Lakeland Dialect Society

Founded in 1939

Grasmere Dialect plays - Can you help?

Sue Wilkinson, studying with the University of Cumbria, is currently researching the Grasmere Dialect Plays. They were last produced in the 1930s and Sue would love to speak to people who have an interest in, or any information, about these plays. Do you have parents, grandparents or relatives that remember them or perhaps even took part?

If you email - I'll collate the replies and put you in touch with Sue. (If anyone has a copy of the script they could email, as a part time actor I'd be keen in seeing it too!).

While you're here: Divvent mislikken t'tek a deek at oor Diary page az we leuk forrat te getherin' up agin this 'ear.

That's right our Diary of 2024 events is published. Mebbe see thee thee'er eh?

Tid, Mid, Miserie, Carlin, Palm and Pache Egg Day

Az writing this just afore Fasten Eve und start ov Lent, wid Cannelmas (Calamas) just gone. Our Featured Page has a rhyme on Cannelmas and the predictions of the weather (At Wukkingtun Calamas dya wuz innything but fine and cear. Sah wheel git a BBQ summer eh?)

We'll lairn the on whet Tid, Mid, Miserie, Carlin, Palm und Pache Egg Day means un'all.

Furt nixt updyat (due afore 15th March) ah'll tell the how t'mek pache eggs und rules fur dumping thum.

What We Do


Featured - 10th February 2024

We tell you about Cannelmas and Lent.

News - 10th February 2024

Learn more about our Fyacebeuk (Facebook) Group and get involved. A chance to practice your Cumberland Twang.

Diary - 3rd January 2024

Our 2024 Diary of events is now out.

Recipes - 10th February 2024

The Tattie Pot and Cumberland Blackite Broonie from previous Featured pages are now in our Recipes Page with a Cumberland Grace to say before you get your brossenful.

When I update the website I'll put a note out @Workytown on Chunter (Twitter / X). Next update is due for the 15th March.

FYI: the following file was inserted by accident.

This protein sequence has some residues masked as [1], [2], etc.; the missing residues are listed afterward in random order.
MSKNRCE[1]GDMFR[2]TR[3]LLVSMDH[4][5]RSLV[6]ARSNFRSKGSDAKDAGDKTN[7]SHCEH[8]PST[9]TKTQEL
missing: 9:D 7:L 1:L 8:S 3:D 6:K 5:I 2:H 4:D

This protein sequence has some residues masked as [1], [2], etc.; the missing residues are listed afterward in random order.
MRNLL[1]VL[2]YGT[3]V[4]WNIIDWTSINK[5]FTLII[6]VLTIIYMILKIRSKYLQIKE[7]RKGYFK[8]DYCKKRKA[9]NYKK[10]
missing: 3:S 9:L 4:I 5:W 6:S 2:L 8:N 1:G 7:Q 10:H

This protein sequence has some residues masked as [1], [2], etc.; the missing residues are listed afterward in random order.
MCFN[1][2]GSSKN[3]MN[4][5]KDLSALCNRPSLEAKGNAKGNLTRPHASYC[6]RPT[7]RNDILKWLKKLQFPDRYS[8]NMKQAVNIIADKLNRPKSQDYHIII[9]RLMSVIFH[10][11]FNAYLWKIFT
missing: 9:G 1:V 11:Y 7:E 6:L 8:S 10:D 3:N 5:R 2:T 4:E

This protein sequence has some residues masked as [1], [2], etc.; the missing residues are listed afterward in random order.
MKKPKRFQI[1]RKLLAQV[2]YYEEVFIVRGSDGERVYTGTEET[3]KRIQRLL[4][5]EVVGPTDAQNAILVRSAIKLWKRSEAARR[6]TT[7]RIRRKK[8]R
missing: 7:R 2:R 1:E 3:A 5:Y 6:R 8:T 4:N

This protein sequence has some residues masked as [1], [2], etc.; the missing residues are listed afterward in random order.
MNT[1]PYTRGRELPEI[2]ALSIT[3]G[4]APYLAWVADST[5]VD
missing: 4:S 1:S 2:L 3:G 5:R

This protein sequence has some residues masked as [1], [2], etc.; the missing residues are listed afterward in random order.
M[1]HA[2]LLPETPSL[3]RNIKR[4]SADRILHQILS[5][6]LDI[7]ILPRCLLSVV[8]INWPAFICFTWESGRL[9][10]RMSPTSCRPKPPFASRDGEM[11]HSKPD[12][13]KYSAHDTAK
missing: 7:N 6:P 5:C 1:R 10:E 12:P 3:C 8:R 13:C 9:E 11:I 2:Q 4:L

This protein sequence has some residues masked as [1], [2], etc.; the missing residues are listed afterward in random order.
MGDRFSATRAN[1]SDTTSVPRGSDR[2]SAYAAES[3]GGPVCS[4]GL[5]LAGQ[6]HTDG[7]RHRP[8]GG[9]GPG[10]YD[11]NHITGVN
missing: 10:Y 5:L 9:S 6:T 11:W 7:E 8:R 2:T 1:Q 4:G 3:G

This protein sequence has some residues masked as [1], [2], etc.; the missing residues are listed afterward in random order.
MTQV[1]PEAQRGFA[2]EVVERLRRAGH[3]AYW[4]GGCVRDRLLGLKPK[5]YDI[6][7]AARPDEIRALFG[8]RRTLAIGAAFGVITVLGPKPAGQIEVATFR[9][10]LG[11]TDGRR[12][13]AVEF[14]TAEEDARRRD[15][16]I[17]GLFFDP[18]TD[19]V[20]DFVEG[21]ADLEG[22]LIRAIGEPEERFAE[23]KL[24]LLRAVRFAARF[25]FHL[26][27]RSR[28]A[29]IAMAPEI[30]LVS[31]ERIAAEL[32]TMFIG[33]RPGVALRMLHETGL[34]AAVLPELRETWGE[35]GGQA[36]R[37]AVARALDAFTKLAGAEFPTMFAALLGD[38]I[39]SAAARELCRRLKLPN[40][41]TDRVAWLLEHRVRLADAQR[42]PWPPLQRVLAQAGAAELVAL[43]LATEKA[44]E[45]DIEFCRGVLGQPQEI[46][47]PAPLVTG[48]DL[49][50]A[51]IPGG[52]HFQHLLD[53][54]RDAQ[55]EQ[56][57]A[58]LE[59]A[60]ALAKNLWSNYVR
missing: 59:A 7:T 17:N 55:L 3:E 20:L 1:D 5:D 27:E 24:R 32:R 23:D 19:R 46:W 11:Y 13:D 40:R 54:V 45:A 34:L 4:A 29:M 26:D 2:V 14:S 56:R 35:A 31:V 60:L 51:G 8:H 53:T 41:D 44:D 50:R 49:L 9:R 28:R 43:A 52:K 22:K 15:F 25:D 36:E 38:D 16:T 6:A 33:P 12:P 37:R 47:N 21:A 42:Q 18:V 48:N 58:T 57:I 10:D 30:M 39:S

How We Began

Formed in 1939, the Lakeland Dialect Society came about out of a series of "Merry Neets", entertaining get-togethers at which  town and country folk talk, sing and recite poetry, in the dialect of the Lakeland region: Cumberland, Westmorland and the Furness district of Lancashire, now all in the modern county of Cumbria in the English Lake District.

The first Lakeland Dialect Society committee met at Tullie House Museum and Art Gallery in Carlisle on June 10, 1939.

Members agreed that the aims of the society would be to preserve and celebrate the ancient speech of the region.

Promoting, preserving and celebrating the dialect of Lakeland

From the outset the Society was dedicated to the academic study of the Cumbrian dialects and to fostering the dialect speech and writing.

The constitution states: The objects of the Society shall be to encourage interest in the writing of Dialect Verse, Prose and Drama; to stimulate the publication of Dialect Literature and the production of Dialect Plays; to study the origins and history of Dialect, Folk-lore, Folk Songs and Local Customs and Traditions. The Society shall endeavour to bring together lovers of dialect so as to develop interest therein. If possible it shall make tape recordings of the various dialects within the area. These remain our aims today.

Despite difficulties in the years following 1939, the Society got established and flourished. Membership is currently around 250. Members live not only in the Lake District but also throughout the UK, and the rest of the World—all united in a love of “oor mak o’ twoak”!

The Society meets at roughly quarterly intervals, on Saturday afternoons at venues throughout Cumbria. Prospective members or casual visitors are always warmly welcomed, and a good “crack” is always guaranteed! A church service conducted in dialect is held biennially and there are occasional public performances. A Journal, published annually, is free to all members.

To join, contact a member of the society at the email address below, or telephone.

What is the Lakeland Dialect Society?

I'll tell the'

We're nut stuck up er prood i't mooth

Fer t'main on us was bred in't fells,

We're nobbut wiet, yammly, fwoak

Off t'seeam switch as yersels.

An' like yersels, we clag tight tull

0't bits o'country ways an' looar;

We like ta hod a crack aboot

T'auld dale-fwoak' at hev gone afooar.

Mi fadder, (an' nea doot he's reet),

Sez t's main o't' fell fwoak er o't seame

They "Hawk tagidder" on a drag,

Till Foxy's brush is hung on t'beame.

He sez 'at t' interest (like t' auld Fox)

Is rousan 'noo fer thee an' me,

Soo join, yersels, an git yer kin

Ta join oor own Society.

From The Works of Lance Porter - Lakeland Treasury

Compiled and edited by Ted Relph and Published by the Society

See if ye can git alang tae yan uv oor meetens

​Have a look at our latest programme - we'll be meeting around the county from March until November and we'd love to see you there for some discussion and enjoyment of dialect and our rich heritage.

Secretary: Mrs Jean Scott-Smith, Gale View, Main Street, Shap, Penrith, Cumbria CA10 3NH. Phone: 01931 716386


Journal Editor: Mrs Louise Green, Overdale, Ireby, Wigton, Cumbria CA7 1EQ. Phone: 01697371710


Website: Phillip Gate